Tom and I just completed a 3 day 192 mile shakedown ride designed to test our bicycles, our equipment, our bodies, and our resolve. Well, it certainly accomplished all three. If we’re not ready for our cross country ride at this point we never will be.
Day 1: rain, sleet, 41 degrees, and 2,715 feet of climbing in 42 miles. Day 2: more rain, 40 degree temperatures, and 2,079 feet of climbing in 58 miles. Day 3: fabulous blue sky, 70 degree sunny weather, and 2,362 feet of climbing in 92 miles. Note to self: when the sun is out remember to put on suntan lotion before I turn beet red.
We were fortunate to have so much adverse weather and strenuous road conditions. You learn the most when things are difficult: will something break, did we forget something, are we mentally prepared. Yes, nothing could be finer . . . than pedaling 104 pounds of bike and gear up a 17 mile, 2% grade at 5 mph . . . in the morning.
Dwight Eisenhower once said, ‘Plans are worthless, but planning is everything.’ I can certainly attest to the ‘planning is everything’ part. The internet is a wonderful research tool; we received many helpful ideas from other bicycle riders. Everyone has their own opinions and experiences, and you have to sift through them to see what fits you.
Probably the best suggestion I received had to do with gearing. Most ‘off the shelf’ bicycles are not geared low enough for pedaling heavy loads up hills, resulting in knee strain and muscle injury from pedaling too slow. Your local bicycle shop can install the proper set of gears for your specific needs.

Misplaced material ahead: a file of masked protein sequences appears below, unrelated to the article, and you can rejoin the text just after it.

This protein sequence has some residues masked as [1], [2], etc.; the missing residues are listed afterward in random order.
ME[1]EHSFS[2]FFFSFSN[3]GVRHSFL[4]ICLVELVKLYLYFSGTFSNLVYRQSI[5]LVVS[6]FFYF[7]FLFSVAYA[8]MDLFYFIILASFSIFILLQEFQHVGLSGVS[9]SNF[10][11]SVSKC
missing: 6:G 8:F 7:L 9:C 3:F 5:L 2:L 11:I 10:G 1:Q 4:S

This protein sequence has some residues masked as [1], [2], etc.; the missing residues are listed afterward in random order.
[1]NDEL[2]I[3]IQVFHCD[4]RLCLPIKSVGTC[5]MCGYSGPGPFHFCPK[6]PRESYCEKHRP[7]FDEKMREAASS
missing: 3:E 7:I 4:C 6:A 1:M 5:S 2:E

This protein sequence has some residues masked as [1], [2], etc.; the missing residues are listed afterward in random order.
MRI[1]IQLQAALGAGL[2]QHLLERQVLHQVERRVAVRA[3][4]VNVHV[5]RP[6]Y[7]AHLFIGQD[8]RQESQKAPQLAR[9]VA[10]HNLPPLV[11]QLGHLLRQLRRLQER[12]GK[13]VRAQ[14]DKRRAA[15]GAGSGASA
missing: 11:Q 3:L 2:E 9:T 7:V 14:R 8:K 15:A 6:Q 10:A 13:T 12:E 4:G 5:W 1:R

There is no need to carry more than 2-3 days of food because most cross country routes go through many small towns each day. During warm weather take time to fill up the water bottles whenever possible. No need to carry duplicate things as a backup; just buy a replacement if needed. Keep repair tools and supplies to a minimum; you only have to get to the next city with a bicycle shop. Try everything out before you go; does it work, will it fit, is it really necessary. While riding eat frequently but in small amounts. These are just some of the suggestions that I found useful.
Just when the going was really getting us down wonderful people with warm smiles and great stories would enter our life. There was Sharon who was training a young seeing-eye dog. Lou gave us a free chocolate-chunk ice cream treat, and we ran into Judy just when our hands and feet were almost numb. Oh, let’s not forget Jerry. Jerry was so amazed that we had bicycled up one winding hill in the ice and rain that he asked three time if we were telling him the truth. At that point we felt like Superman.
In two weeks we dip our wheels in the Pacific and then head east. Talk at ya’ later.